1st May 2015
A watershed demographic event occurred in the past few years, although without much notice: For the first time in U.S. history, there are more people who are single than married — 124.6 million singles (among 248.2 million people 16 and older) compared with 123.6 million who are married as of last year.
We’ll leave it to the sociologists to figure out what that means demographically. Financially, singletons have their own challenges. Take estate planning. Married people have a spouse who can make medical decisions on their behalf, but single people must plan for medical contingencies. Also singles need to consider who will inherit their assets if and when they die — otherwise the laws of the state will prevail — which makes a living will with advance directives a good idea.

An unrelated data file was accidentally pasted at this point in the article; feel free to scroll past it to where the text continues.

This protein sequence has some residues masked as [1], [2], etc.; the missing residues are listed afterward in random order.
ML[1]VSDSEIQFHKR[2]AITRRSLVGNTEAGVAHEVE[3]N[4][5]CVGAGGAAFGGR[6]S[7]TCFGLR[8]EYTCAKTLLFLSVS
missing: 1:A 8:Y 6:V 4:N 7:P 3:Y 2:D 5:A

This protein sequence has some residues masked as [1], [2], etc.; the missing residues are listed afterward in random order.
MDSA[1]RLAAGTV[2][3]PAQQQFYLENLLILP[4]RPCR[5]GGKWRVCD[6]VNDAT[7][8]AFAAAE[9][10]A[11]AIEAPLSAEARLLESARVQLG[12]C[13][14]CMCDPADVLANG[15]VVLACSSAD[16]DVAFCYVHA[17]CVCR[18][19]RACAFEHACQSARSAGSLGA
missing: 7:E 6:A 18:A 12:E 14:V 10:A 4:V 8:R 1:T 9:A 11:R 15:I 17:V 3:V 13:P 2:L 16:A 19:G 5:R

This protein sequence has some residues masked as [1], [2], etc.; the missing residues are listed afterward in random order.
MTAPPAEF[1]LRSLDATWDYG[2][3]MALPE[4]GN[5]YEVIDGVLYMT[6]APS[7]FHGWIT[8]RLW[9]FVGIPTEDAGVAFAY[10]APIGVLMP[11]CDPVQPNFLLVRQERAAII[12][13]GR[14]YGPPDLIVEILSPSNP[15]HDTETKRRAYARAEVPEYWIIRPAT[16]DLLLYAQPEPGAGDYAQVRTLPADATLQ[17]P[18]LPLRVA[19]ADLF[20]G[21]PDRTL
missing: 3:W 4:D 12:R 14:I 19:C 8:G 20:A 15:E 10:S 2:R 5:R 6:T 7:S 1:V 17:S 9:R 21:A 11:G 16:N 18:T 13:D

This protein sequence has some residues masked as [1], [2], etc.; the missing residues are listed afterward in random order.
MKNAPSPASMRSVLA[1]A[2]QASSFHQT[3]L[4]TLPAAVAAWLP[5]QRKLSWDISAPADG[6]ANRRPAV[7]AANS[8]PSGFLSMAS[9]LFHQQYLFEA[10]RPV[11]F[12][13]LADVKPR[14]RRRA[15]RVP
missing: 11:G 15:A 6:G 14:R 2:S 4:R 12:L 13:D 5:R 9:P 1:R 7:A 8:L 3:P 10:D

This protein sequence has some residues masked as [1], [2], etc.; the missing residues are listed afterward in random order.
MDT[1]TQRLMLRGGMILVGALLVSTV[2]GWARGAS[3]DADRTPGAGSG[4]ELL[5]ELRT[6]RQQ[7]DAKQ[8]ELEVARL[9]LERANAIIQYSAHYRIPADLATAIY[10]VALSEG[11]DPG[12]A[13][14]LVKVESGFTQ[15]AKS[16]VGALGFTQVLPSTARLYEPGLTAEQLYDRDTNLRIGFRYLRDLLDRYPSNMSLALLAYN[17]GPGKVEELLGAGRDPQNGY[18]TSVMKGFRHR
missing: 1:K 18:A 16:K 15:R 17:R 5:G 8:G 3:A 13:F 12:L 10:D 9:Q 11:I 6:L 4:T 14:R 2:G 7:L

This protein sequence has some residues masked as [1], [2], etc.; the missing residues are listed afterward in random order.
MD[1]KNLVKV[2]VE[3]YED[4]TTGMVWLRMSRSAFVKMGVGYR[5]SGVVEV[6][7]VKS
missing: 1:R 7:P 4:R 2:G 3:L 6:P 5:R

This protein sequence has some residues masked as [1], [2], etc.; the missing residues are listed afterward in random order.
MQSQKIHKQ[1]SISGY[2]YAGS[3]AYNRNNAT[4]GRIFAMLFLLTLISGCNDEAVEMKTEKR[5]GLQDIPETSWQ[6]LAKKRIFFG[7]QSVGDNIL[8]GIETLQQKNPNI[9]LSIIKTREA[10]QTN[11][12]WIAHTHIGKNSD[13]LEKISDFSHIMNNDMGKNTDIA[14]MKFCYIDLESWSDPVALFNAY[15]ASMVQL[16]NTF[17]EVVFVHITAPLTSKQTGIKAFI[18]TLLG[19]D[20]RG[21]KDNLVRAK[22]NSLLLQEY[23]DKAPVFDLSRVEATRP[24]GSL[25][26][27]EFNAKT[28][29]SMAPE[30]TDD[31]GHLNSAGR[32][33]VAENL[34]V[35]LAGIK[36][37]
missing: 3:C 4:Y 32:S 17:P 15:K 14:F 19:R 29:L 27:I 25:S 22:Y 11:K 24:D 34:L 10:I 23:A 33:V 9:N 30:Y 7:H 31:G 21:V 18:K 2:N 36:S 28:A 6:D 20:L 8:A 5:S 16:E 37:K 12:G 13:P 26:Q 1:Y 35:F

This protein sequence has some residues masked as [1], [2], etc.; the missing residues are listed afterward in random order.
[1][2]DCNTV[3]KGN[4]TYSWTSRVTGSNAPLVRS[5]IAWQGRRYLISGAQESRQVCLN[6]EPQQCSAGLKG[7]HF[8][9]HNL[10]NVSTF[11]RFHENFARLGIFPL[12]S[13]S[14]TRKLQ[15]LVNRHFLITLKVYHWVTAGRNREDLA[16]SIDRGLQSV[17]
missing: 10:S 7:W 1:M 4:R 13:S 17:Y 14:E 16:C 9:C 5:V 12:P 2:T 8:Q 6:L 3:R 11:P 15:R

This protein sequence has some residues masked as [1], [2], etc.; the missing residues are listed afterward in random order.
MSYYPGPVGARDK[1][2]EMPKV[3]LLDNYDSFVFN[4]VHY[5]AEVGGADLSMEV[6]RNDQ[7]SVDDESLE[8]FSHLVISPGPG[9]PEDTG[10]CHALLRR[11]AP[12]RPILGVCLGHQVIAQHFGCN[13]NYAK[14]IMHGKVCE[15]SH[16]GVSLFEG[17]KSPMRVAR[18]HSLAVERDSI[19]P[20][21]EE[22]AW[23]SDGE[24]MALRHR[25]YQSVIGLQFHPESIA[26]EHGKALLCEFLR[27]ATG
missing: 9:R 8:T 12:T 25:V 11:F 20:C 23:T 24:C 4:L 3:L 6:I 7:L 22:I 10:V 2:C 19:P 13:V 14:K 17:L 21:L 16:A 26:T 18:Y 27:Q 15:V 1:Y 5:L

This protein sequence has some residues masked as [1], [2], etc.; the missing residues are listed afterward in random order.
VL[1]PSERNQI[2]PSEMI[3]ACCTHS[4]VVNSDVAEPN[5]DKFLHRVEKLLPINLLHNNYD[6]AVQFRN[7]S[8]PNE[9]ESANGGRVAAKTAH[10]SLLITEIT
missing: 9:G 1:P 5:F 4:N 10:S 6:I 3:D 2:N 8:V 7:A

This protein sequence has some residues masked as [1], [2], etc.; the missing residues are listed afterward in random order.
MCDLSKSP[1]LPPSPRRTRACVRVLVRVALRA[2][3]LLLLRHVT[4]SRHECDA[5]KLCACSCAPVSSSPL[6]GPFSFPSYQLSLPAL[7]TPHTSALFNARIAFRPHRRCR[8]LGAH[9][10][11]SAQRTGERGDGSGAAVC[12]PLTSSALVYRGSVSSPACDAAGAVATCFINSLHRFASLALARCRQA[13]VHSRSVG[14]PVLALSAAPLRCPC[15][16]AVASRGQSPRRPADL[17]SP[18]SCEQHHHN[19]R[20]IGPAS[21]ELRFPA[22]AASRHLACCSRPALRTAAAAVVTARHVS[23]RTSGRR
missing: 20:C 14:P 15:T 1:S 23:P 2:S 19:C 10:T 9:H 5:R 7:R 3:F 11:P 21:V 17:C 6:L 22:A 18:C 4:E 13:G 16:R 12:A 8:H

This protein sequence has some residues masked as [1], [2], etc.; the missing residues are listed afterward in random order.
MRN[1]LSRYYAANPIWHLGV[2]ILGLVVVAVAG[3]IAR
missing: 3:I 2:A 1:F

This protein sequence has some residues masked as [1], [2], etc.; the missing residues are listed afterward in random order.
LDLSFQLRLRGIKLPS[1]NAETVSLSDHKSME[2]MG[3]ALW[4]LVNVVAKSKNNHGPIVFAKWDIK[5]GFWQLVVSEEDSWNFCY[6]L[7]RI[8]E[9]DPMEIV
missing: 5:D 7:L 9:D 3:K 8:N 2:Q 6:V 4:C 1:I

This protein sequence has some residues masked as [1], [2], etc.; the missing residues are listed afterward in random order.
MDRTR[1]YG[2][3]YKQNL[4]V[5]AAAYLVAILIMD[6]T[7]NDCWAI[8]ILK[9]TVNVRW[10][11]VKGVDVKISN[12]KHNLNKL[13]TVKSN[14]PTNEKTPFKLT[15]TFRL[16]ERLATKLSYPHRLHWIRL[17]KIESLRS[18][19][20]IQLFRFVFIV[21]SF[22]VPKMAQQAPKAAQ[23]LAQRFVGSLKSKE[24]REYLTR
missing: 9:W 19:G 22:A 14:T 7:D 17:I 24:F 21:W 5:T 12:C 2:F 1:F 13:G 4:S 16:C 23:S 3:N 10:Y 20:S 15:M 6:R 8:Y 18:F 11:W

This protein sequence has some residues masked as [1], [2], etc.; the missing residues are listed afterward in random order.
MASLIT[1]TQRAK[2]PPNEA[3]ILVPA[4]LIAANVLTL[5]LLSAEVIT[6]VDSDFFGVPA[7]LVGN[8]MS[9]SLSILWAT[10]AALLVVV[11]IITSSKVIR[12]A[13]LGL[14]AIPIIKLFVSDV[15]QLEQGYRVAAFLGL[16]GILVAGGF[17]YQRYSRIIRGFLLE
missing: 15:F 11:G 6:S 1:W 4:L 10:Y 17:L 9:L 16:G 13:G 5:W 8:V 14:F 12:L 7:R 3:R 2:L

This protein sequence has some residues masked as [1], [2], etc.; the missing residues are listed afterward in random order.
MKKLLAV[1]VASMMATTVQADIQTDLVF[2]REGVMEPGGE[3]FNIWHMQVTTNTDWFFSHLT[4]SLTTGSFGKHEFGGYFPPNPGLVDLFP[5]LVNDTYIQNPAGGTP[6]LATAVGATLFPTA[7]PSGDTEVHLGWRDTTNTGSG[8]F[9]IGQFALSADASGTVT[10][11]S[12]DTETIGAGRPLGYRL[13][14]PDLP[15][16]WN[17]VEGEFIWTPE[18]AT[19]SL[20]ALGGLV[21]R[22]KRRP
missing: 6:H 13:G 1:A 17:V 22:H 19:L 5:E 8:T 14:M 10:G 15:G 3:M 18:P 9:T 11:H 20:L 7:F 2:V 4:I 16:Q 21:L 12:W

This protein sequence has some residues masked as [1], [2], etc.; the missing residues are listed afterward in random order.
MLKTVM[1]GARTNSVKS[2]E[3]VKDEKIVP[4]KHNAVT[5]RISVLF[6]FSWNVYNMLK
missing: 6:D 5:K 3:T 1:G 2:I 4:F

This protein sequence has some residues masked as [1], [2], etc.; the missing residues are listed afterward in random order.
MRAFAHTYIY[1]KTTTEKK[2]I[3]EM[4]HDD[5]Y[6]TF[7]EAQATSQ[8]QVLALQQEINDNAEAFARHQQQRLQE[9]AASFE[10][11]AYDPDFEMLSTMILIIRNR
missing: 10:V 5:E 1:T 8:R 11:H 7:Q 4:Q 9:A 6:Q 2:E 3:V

Singles need five key documents for estate planning purposes.
Power of Attorney. This allows someone to act on your behalf if you are unable to do so. This should be someone you trust.
Healthcare Power of Attorney. This allows you to have someone make health care decisions on your behalf if you are not able to.
Revocable Trust. This is a private document which allows assets to pass to a designated beneficiary.
Living Will. This is the document that allows you to make your healthcare wishes known. Also known as the “Pull the Plug Document”.
Will. A will is a public document to state your intentions.
Let us help guide you through this process as Klein & Associates. Contact us today to set up an appointment to discuss your estate planning goals.